No. 20 Illinois Upset By No. 24 Minnesota, 59-36
Jan. 29, 2009
MINNEAPOLIS (AP) -Minnesota coach Tubby Smith didn't miss an opportunity this week to motivate his players by talking up the 20-game losing streak to Illinois, even though he was only here for three of the defeats.
The Gophers were given their usual ultimatum about playing good defense, too, and both messages sure got across.
Lawrence Westbrook had 10 of his 15 points in the second half, including two crowd-stirring 3-pointers down the stretch, and Minnesota stifled No. 19 Illinois 59-36 on Thursday night for its first victory over the Fighting Illini in 10 years.
"It was kind of embarrassing for a team to beat you that many times," Westbrook said. "Now that we have that monkey off our back, maybe we can start a streak of our own."
Ralph Sampson added 10 points and seven rebounds for the Gophers (18-3, 6-3 Big Ten), who held the brick-laying Illini (17-4, 5-3) to their lowest point total in 24 years and registered the second-lowest score by an opponent in school history. Illinois lost to Purdue 54-34 on Jan. 30, 1985, and Minnesota held Nicholls State to 32 points on Dec. 28, 2007.
"When you play against teams that are above you," Smith said, "then you've got to raise your level of play. So we challenged our guys to play with a real determination tonight."
Dominique Keller had nine points for Illinois, which missed eight straight 3-pointers to start the game and shot 7-for-28 overall in the first half. The Illini, who finished 15-for-51 from the field, were the conference's best shooting team coming into the game.
"They took it to us the entire game," said guard Trent Meacham, who had seven points.
After losing soundly at home to the Big Ten's two other top teams, Michigan State and Purdue, the Gophers gutted out their biggest victory of the conference season by outrebounding the Illini 44-29 and getting a hand in the vicinity nearly every time Illinois shot the ball. This is the kind of win they need to get into the NCAA tournament for the first time in four years.
"Hopefully we can build off this," Smith said.
Colton Iverson added six points and six rebounds for Minnesota, which still isn't shooting well or establishing a rhythm in the half court. But the Gophers than matched the Big Ten's best defensive team at that end of the court.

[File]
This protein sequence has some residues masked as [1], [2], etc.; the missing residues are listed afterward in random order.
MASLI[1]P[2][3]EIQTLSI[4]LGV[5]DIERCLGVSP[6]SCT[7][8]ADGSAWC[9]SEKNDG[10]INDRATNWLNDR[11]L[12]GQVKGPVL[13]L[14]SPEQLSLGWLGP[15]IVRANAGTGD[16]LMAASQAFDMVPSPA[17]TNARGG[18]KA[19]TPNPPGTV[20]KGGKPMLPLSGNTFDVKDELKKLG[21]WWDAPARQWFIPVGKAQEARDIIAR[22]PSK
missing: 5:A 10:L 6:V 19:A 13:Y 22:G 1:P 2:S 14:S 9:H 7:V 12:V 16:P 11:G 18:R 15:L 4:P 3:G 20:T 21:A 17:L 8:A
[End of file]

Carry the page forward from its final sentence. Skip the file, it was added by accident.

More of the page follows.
"He just guarded us in the half court," Illinois coach Bruce Weber said. "Old-fashioned basketball."
The last time the Gophers beat Illinois was on Feb. 3, 1999, a victory later vacated by the NCAA following the academic fraud scandal that rocked the program a month later. The Illini's mastery of Minnesota was their longest in school history against any opponent.
The Barn was ready for the end of the streak, the students decked out in maroon and gold jumping rhythmically in anticipation of the opening tip and wearing all kinds of crazy outfits. One held up a sign, "Go the way of Blago," trying to taunt the visitors on the day their governor was impeached.
The Illini scored 16 points in the first half, their lowest total in any half this season. It was so loud that after Westbrook wiggled through the Illinois defense to make a difficult reverse layup and give the Gophers a six-point lead, Calvin Brock couldn't hear his teammates telling him the clock was about to run out. Mike Tisdale had to rush a 3-pointer, Illinois' 21st miss from the field in the first half.
"They just wanted it more than we did, and they took it," Brock said. "You've got to give them credit. We came out flat and never got over the hump."
The Illini, who are allowing the fewest points in the Big Ten, stayed well within range because they hounded the Minnesota ballhandlers and wouldn't let them pass inside to Sampson or Iverson. The Gophers couldn't figure out their spacing and made only seven field goals themselves in the first half - five around the basket and two from behind the arc.
Weber said he thought his team was a little intimidated. Once the Gophers built a comfortable lead, their spirit was broken. Once their curl cuts were taken away, the Illini stopped moving as quickly. And they never got it going.
"You feel as low as you can feel," Weber said, adding: "It's a humbler, that's for sure. If it isn't, we're in trouble."